Leading business figures from across the region gathered this morning (Friday, January 24) for the launch of the Western Daily Press Business Guide 2020.
Launched at the Aerospace Bristol museum, the magazine is a celebration of the achievements of the West’s best businesses.
The magazine, which is free inside today’s Western Daily Press, includes the publication of the 150 biggest businesses with their headquarters in the Western Daily Press circulation area.
Top of the pile was South Bristol-based Imperial Brands.
The tobacco giant is a stalwart of the FTSE 100 and has an annual turnover in excess of £30billion.
The audience at the launch heard speeches from Mike Norton, Reach plc editor-in-chief for the West; Mark Hopwood, managing director of GWR; and Anna Elliott, a partner in Osborne Clarke’s employment practice.
Ms Elliott updated the audience on the digital transformation that is sweeping through Britain’s workplaces.
Among her key points she said that it was vital for workforces to remain fit for the future; the importance of Artificial Intelligence in recruitment; further advances in companies offering flexible employment and the rise of the gig economy.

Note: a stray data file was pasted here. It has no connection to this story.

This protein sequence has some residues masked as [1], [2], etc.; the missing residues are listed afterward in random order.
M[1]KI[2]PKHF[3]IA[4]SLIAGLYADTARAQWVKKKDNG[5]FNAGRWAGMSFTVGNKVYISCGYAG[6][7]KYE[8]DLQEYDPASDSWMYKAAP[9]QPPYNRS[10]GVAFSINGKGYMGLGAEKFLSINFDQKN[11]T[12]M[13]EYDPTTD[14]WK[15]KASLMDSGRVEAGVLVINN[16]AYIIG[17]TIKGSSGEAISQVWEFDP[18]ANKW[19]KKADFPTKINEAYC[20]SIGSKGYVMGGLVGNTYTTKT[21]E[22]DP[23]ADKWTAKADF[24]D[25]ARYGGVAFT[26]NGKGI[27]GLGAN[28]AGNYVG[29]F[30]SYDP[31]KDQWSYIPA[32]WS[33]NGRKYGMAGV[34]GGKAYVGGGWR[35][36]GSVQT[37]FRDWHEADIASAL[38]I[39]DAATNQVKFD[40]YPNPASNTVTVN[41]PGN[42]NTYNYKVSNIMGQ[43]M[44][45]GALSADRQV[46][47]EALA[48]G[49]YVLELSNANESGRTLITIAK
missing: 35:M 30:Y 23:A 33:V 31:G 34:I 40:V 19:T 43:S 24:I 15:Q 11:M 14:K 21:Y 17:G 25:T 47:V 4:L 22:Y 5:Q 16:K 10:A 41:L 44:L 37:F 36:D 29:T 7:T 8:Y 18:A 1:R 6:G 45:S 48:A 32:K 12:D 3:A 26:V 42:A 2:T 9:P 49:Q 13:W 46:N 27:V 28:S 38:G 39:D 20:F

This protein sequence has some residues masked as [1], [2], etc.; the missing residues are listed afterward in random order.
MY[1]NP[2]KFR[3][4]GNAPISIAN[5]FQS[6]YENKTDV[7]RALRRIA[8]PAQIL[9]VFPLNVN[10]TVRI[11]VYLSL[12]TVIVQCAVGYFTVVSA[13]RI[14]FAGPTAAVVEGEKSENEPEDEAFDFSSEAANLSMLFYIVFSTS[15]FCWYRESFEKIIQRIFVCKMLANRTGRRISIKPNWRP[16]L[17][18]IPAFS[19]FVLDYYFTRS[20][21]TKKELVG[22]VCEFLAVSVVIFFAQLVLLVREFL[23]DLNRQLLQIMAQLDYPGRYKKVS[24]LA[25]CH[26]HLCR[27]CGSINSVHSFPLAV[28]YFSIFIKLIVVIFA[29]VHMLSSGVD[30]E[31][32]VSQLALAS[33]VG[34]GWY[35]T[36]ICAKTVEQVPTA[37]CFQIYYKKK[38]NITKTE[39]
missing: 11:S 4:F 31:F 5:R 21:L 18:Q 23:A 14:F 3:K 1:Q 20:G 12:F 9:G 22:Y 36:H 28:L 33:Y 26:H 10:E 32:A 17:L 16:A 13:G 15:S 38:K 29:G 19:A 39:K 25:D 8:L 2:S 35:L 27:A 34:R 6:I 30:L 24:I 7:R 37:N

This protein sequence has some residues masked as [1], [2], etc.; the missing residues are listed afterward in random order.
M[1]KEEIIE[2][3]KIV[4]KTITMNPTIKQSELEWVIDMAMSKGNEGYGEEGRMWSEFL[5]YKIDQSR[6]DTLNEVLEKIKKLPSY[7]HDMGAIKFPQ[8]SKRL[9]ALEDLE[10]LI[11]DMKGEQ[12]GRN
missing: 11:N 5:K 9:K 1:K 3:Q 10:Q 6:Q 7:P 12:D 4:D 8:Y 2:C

She also touched on the significance of valuing neuro-diversity in the workplace, with huge potential rewards in allowing people who think radically differently to thrive, particularly in the tech and creative sectors.
Mr Hopwood, who earlier this month was seconded to run South Western Railway, talked about the huge investment that has been made in the region’s railways, culminating in the launch of GWR’s new timetable in December.
He said that an independent study had shown that the economic benefit to the West of faster journey times, more frequent trains and additional seating capacity was £199million in the first year alone.
He added that longer trains, running on electricity, equalled a 36 per cent carbon dioxide reduction and the green credentials of rail travel was increasingly important.
Mr Hopwood said that while he sympathised with the difficulties of regional airline Flybe, he thought the improvements to the rail service in the South West made it difficult for an air service from cities such as Exeter or Cardiff to London City to operate successfully.
‘Imagine what we can achieve with the technology of the 2020s’
The massive investment in electrifying much of the region’s rail-lines and on a new fleet of trains, he said, was the product of long-term industry planning and clear government investment strategy.
He said for the future improvements he’d like to see manifest themselves it was “important that the South West made itself heard”.
He said: “We have all heard the noise by the Northern Powerhouse since the election.”
Mr Norton had earlier remarked on how appropriate a venue Aerospace Bristol, in the shadow of Concorde, was to host the event.
He said that for all Concorde’s achievements anyone who set foot on her could see they were from an analogue age.
“Imagine what we can achieve with the technology of the 2020s,” he said.
The magazine, sponsored by EDF Energy, GWR and Osborne Clarke, includes a host of features assessing the key sectors of the region’s economy. To read the guide, visit https://issuu.com/reachsolutions/docs/wdp_business_guide_2020
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